Monday, October 13, 2008

Athletics and Everyday Injustice

My wife coaches volleyball. I'm a youth minister. The two of us go to a lot of High School and Middle School athletic events. Believe me when I say that I've seen my fair share of irate fans. I remember in Van Alstyne, Texas a group of men who crowded close to the fence and screamed unmentionable obscenities at their sons, coaches, and referees. I went in and stood in their midst for a short moment. Smiling ear to ear, in silent protest of their idiocy. My wife rolled her eyes. I also remember the time my dad screamed, "You Turkey" at the top of his lungs at a ref who made a bad call in relation to my sister Kara. My mom was horrified. I thought it was pretty tame. And I remember just a couple of days ago, hearing a mom tear a referee to pieces under her breathe to the mom beside her at a Ninth B volleyball game.
Ninth. B. Volleyball. Astounding.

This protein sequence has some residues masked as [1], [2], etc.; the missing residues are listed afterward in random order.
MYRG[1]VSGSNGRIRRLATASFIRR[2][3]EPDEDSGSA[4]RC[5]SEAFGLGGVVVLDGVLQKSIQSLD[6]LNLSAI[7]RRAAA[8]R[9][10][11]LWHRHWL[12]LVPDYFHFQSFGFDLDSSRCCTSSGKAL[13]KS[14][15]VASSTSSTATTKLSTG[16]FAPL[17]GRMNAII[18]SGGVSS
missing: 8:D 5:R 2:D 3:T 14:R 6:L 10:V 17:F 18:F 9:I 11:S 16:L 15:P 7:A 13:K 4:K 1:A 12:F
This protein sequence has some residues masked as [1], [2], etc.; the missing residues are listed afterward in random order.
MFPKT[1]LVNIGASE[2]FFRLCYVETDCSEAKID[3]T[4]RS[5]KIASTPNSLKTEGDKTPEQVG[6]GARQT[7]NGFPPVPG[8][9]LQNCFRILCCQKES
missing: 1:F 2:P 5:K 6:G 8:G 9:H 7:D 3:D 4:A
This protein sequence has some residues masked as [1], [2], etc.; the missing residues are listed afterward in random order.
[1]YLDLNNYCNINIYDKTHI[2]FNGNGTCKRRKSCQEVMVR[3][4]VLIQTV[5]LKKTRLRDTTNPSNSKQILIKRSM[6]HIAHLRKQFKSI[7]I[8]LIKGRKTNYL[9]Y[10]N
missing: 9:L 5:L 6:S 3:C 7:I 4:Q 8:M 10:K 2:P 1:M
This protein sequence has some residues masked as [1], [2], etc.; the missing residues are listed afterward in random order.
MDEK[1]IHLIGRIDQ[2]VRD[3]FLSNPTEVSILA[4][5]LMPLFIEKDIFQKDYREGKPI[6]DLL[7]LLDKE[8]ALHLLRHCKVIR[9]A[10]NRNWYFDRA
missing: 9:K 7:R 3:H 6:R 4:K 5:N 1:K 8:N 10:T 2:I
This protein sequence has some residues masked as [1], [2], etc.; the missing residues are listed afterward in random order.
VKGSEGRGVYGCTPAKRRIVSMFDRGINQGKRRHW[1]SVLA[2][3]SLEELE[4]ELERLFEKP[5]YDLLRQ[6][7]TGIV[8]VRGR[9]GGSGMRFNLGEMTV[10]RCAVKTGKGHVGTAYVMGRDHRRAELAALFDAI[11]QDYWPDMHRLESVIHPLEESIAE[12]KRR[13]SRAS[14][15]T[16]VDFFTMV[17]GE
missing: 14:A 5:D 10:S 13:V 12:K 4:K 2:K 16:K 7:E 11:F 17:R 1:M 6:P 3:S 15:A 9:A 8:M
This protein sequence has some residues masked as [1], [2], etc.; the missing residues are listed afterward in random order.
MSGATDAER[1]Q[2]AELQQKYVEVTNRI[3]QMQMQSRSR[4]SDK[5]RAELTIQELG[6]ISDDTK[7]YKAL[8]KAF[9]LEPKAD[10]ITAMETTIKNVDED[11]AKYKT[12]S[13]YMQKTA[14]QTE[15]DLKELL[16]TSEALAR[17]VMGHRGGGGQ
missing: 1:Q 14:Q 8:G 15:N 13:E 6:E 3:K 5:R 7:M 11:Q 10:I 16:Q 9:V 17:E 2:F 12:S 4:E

Now I would be the first to admit that I can get pretty competitive, but I think I might be on to something with all this hooping and hollering. I think people have a keen sense for detecting everyday injustice, especially in relation to themselves. No I'm not talking about starvation, or forced labor, or the rich getting richer and the poor getting poorer and poorer and poorer. I would say that many of us have little of no sense of real injustice, including me, but I'm talking about everyday injustice. Like when a son or daughter gets fouled and nobody calls it. Like when somebody cuts us off in traffic, but they don't get a ticket. Like when a coworker isn't carrying his or her load and they're getting away with it. We're acutely aware of the small injustices that occur to us, those we know and those people we know know. And I really think that its a pretty good thing. I mean picking up on the fact that things have gone awry or that everyday injustice is happening is a good thing. After all, God told us to "seek justice" right? And we do. But I'm not sure we do it correctly. We yell at a ref, asking him to find his head and pull it out. Is verbal abuse really the way to deal with everyday injustice? Cause in abusing aren't we becoming the unjust. Couldn't the second half of the verse in Micah six be employed. "Seek justice. Love mercy. Walk Humbly before your God." Why? Because all us need to pull our heads out from time to time, and we all need mercy to get us through when we do. (Which doesn't mean that we shouldn't have to deal with the repercussions of our actions.) See, we should be bothered by everyday injustice. But we've got to find a civil and loving way to deal with it. Cause I really think it breaks the heart of God when his children make someone else's life miserable over a lousy call or a dropped ball. Who knows, maybe if we handle this well, God might let us seek some real justice in our broken world?